That was the case with the Home Owners Loan Corp., a New Deal agency that bought mortgages from banks and wound up with a small profit by the time all the loans were paid up in the early 1950s. The same was true of the controversial loan guarantees made to Lockheed and Chrysler in the 1970s. More recently, following the Sept. 11 terrorist attacks, the government set up an Air Transportation Stabilization Board that offered loans and loan guarantees to a handful of cash-strapped airlines. The agency now expects to close out its books in the black.
In the case of the $29 billion that the Federal Reserve loaned J.P. Morgan Chase to take over Bear Stearns, the final cost won't be known until the Fed sells the asset-backed securities it took as collateral for the loan. So far, so good: As of June 30, those assets had an estimated market value of $29 billion.
It's anyone's guess what the Fannie and Freddie rescue will cost, but at this point it looks to have been structured on terms quite favorable to the government. Although the government is yet to put a dime into the companies, it has received $1 billion worth of preferred stock and warrants for 80 percent of both companies' common stock simply for agreeing to provide backstop financing.
Over the next few years, however, the Treasury will almost surely have to invest tens of billions of dollars to keep Fannie and Freddie adequately capitalized, and how much of that money will ultimately be recovered depends on how things turn out with the millions of mortgages the companies hold or have guaranteed. But if it is willing to wait until housing markets finally recover, there's a good chance the government will recoup most of its investment, along with a 10 percent annual dividend and a hefty guarantee fee.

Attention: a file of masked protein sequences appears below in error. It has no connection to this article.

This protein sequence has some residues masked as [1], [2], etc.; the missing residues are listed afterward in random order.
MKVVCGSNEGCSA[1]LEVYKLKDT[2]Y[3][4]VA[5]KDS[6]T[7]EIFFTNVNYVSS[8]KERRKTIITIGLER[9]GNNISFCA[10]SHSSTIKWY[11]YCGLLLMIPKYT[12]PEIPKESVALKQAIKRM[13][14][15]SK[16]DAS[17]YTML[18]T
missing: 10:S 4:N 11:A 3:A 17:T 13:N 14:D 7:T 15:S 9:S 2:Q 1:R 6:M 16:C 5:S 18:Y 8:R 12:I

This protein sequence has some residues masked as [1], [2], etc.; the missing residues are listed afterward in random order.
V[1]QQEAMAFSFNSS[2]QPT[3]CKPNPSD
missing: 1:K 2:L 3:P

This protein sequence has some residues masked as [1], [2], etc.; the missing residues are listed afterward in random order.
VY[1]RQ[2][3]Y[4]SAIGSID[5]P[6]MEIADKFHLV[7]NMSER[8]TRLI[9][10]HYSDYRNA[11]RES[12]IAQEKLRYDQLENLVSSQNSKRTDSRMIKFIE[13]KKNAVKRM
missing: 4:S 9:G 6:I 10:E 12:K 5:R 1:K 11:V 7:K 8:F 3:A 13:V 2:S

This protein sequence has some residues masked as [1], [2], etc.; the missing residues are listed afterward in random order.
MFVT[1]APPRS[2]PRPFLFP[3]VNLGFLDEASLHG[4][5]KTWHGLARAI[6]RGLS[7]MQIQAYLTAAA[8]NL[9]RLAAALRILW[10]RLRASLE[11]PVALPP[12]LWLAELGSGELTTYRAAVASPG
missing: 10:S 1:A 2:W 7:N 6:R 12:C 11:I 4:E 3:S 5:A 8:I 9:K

In the end, the right way to think about these rescues is not to simply ask how much they are likely to cost, but how the rescue compares to the cost of doing nothing.
It's not hard to imagine, for example, that if nothing had been done, Fannie and Freddie would have been forced by nervous bondholders to hunker down and throttle back its housing-finance activities, further destabilizing financial markets and accelerating the housing market's downward spiral. Those, in turn, could have easily turned a short recession into one that was longer and deeper--one that cost Americans an extra $200 billion in lost income, several hundred thousand additional lost jobs and a net loss to the Treasury of $80 billion. Suddenly, a Fannie/Freddie rescue begins to look like a bargain.
Aside from the money, of course, there is also the problem of moral hazard--the concept that unless markets are allowed to inflict the full measure of punishment on investors and executives for their bad judgments and undue risk-taking, it will only invite bad judgment and undue risk in the future. But using moral hazard to argue against the carefully structured rescues of Bear Stearns or Fannie and Freddie is a bit likely arguing that any sentence short of capital punishment is insufficient to deter bank robbery.
Remember that even with the rescues, top executives at Bear Stearns, Fannie Mae and Freddie Mac lost their jobs, their reputations and most of their net worth, while long-term investors lost all but a tiny fraction of their money. It's hard to imagine that anyone will look back on those experiences and see anything but a cautionary tale.